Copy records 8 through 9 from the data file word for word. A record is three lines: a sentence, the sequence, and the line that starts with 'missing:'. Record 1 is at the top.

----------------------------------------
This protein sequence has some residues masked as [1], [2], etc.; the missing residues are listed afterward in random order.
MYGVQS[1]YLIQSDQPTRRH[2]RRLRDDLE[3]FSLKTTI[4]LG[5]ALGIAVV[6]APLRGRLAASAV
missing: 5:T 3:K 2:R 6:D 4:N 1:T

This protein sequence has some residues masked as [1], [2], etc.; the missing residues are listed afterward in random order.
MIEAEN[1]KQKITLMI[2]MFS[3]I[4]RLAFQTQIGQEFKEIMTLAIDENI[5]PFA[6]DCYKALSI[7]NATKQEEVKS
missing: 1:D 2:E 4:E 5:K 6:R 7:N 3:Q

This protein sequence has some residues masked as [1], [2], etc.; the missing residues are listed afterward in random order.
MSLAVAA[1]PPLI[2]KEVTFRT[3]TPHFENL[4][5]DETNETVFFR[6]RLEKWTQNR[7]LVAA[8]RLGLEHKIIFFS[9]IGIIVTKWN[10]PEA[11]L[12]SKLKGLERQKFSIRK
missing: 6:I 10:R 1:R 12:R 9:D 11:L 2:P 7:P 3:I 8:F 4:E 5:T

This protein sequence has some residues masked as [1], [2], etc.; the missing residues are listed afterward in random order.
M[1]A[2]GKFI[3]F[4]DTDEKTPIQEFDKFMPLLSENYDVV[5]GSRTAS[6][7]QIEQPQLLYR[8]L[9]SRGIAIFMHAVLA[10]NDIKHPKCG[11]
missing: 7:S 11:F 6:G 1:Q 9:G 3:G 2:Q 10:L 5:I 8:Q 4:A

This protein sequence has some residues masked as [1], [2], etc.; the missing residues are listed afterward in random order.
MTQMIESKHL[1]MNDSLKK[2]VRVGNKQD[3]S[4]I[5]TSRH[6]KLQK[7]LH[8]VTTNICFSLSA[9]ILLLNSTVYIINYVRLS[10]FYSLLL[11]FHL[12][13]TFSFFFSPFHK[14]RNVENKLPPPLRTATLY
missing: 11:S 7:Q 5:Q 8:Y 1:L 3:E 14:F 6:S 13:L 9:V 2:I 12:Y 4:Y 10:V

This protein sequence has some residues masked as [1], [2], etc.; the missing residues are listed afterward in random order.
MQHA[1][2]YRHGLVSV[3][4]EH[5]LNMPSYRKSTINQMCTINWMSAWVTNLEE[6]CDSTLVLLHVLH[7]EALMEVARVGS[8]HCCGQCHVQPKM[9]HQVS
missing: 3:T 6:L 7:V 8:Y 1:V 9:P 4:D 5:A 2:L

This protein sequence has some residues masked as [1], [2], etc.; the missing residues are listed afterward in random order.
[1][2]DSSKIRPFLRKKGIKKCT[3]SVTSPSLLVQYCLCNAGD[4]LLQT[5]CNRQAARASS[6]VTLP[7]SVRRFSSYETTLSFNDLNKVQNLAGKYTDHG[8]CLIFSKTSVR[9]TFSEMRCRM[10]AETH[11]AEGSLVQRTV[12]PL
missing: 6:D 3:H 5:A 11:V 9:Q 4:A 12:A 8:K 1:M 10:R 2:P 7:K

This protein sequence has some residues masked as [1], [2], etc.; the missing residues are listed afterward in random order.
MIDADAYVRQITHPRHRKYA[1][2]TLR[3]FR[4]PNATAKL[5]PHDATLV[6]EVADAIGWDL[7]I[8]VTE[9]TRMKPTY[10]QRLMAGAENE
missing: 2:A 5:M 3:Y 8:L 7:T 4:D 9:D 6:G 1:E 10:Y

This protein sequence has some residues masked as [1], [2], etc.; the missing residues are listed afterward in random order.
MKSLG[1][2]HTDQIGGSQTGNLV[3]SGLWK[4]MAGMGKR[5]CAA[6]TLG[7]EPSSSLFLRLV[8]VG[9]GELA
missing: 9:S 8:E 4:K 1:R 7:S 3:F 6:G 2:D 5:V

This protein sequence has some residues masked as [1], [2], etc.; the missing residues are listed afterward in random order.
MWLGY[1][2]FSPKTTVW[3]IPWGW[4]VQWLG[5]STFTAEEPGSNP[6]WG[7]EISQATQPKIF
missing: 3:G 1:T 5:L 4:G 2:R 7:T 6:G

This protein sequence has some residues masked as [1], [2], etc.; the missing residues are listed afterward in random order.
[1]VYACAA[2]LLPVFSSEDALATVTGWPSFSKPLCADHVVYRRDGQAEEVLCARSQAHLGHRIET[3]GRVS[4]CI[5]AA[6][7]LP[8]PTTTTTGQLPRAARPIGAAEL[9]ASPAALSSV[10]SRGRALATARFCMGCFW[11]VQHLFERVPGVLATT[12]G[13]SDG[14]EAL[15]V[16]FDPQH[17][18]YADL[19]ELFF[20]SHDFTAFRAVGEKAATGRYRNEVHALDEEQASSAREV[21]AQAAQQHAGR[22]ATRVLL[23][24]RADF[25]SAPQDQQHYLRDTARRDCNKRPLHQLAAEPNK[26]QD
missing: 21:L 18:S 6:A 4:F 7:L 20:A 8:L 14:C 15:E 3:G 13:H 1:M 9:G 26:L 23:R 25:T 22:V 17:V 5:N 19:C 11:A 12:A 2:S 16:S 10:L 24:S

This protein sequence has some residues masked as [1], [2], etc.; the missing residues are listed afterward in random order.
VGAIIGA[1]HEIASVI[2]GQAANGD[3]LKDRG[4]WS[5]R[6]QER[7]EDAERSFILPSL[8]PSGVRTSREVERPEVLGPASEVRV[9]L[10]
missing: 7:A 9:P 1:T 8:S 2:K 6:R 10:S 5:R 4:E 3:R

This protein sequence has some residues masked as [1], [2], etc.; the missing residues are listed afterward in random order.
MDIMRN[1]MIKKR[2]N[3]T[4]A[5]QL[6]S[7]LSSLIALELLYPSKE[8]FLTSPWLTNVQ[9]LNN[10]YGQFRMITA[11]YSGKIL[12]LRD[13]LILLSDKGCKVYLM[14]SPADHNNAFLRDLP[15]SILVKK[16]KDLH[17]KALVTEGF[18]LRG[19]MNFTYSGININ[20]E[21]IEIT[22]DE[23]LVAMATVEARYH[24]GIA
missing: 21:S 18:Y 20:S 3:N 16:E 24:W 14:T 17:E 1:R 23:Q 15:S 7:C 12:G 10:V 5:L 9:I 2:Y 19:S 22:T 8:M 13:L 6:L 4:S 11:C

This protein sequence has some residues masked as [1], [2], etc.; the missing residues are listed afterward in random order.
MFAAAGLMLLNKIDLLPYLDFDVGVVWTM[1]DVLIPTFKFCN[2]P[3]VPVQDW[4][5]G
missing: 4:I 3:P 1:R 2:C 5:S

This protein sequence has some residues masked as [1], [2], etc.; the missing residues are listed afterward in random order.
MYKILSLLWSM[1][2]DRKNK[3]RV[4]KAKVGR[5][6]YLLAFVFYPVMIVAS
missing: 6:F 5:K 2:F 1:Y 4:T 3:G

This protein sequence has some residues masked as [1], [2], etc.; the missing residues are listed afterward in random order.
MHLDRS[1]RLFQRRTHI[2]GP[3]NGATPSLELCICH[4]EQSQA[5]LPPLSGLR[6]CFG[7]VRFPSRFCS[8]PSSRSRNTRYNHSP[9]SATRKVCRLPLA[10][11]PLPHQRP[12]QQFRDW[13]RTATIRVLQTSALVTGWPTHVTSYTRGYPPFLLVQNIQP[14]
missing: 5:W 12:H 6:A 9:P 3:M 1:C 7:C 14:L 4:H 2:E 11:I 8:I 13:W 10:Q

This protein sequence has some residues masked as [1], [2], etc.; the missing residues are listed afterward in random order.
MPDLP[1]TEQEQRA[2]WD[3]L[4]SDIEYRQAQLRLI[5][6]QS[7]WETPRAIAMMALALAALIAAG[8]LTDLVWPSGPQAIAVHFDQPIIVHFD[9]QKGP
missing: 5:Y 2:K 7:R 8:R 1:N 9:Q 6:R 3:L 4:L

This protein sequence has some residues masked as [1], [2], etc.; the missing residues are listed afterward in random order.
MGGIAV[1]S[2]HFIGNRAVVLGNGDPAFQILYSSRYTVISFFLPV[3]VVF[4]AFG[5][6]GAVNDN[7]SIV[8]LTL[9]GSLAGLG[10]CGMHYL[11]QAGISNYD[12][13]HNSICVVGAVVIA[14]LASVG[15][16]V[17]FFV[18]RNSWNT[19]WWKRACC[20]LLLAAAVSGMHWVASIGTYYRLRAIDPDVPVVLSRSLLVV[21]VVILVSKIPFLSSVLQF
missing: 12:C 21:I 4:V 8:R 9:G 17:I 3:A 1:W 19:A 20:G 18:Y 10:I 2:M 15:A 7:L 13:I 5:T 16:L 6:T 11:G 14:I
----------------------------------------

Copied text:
This protein sequence has some residues masked as [1], [2], etc.; the missing residues are listed afterward in random order.
MIDADAYVRQITHPRHRKYA[1][2]TLR[3]FR[4]PNATAKL[5]PHDATLV[6]EVADAIGWDL[7]I[8]VTE[9]TRMKPTY[10]QRLMAGAENE
missing: 2:A 5:M 3:Y 8:L 7:T 4:D 9:D 6:G 1:E 10:Y

This protein sequence has some residues masked as [1], [2], etc.; the missing residues are listed afterward in random order.
MKSLG[1][2]HTDQIGGSQTGNLV[3]SGLWK[4]MAGMGKR[5]CAA[6]TLG[7]EPSSSLFLRLV[8]VG[9]GELA
missing: 9:S 8:E 4:K 1:R 7:S 3:F 6:G 2:D 5:V